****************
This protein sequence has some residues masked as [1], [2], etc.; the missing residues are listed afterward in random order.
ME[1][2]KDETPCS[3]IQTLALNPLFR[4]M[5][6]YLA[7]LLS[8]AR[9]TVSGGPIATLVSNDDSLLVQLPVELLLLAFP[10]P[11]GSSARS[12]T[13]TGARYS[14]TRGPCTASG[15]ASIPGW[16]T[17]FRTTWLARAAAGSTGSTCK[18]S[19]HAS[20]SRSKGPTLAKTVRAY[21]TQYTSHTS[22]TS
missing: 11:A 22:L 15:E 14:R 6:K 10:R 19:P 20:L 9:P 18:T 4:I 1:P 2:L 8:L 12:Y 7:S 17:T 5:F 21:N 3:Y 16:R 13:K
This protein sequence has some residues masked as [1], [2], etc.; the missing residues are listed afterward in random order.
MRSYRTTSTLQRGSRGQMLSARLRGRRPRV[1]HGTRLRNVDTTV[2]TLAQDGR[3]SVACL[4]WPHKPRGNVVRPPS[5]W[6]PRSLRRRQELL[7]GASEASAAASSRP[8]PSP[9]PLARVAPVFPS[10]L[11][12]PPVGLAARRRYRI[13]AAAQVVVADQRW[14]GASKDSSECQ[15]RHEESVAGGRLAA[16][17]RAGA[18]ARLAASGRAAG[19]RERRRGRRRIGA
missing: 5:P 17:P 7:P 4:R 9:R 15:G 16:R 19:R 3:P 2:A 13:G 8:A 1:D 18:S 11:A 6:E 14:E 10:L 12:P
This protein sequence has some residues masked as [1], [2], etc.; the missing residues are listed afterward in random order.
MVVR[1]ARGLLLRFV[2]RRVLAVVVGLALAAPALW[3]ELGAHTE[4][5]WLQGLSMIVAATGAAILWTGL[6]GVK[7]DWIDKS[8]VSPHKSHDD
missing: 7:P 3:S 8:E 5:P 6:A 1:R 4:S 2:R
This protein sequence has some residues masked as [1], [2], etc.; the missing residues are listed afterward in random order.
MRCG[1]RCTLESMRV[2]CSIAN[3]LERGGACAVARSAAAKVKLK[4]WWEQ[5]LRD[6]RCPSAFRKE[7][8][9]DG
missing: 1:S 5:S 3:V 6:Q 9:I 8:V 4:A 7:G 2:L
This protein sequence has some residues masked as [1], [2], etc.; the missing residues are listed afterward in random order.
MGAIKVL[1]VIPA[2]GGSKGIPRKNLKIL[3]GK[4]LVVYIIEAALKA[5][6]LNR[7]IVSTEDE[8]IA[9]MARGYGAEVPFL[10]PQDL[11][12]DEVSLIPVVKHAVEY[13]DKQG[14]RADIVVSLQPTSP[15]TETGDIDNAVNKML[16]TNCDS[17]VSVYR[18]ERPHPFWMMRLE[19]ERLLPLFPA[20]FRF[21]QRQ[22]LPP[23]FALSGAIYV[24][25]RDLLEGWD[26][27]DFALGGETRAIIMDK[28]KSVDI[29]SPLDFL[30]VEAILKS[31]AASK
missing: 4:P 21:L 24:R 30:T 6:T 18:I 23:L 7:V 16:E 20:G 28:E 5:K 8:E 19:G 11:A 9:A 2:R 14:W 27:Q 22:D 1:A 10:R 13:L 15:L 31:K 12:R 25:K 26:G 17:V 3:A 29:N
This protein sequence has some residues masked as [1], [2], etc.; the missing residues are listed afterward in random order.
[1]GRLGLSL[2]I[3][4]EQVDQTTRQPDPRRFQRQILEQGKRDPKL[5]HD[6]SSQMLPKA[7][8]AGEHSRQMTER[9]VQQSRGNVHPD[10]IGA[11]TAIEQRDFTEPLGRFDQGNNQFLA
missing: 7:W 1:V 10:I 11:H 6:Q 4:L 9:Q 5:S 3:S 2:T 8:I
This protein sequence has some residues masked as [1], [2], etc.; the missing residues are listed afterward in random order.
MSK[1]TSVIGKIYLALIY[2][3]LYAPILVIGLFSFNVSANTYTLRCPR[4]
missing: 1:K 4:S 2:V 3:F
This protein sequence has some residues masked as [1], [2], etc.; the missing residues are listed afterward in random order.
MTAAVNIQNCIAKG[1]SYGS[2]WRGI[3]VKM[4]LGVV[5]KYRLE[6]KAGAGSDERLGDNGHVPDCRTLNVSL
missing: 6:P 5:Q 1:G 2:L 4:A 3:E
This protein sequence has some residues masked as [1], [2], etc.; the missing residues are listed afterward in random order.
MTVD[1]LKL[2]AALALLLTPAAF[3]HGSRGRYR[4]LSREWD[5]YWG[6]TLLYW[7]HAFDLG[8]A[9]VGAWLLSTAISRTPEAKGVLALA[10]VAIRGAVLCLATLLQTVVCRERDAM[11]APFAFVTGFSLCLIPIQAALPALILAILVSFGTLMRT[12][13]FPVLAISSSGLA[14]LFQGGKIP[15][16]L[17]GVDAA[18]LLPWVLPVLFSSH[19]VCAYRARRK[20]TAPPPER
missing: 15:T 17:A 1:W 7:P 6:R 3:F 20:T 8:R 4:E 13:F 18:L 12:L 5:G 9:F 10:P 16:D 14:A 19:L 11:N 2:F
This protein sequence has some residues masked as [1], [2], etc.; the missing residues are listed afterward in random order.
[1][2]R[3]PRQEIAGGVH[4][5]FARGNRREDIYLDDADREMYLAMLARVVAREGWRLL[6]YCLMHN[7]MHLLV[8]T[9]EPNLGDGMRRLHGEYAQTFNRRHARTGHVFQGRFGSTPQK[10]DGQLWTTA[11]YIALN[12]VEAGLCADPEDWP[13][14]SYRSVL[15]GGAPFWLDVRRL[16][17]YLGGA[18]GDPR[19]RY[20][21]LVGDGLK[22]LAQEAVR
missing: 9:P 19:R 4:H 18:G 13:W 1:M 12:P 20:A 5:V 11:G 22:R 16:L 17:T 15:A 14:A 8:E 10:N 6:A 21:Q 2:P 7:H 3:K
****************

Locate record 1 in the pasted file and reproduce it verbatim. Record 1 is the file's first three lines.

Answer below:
This protein sequence has some residues masked as [1], [2], etc.; the missing residues are listed afterward in random order.
ME[1][2]KDETPCS[3]IQTLALNPLFR[4]M[5][6]YLA[7]LLS[8]AR[9]TVSGGPIATLVSNDDSLLVQLPVELLLLAFP[10]P[11]GSSARS[12]T[13]TGARYS[14]TRGPCTASG[15]ASIPGW[16]T[17]FRTTWLARAAAGSTGSTCK[18]S[19]HAS[20]SRSKGPTLAKTVRAY[21]TQYTSHTS[22]TS
missing: 11:A 22:L 15:E 14:R 6:K 10:R 19:P 20:L 9:P 18:T 4:I 1:P 2:L 8:L 12:Y 7:S 17:T 5:F 21:N 3:Y 16:R 13:K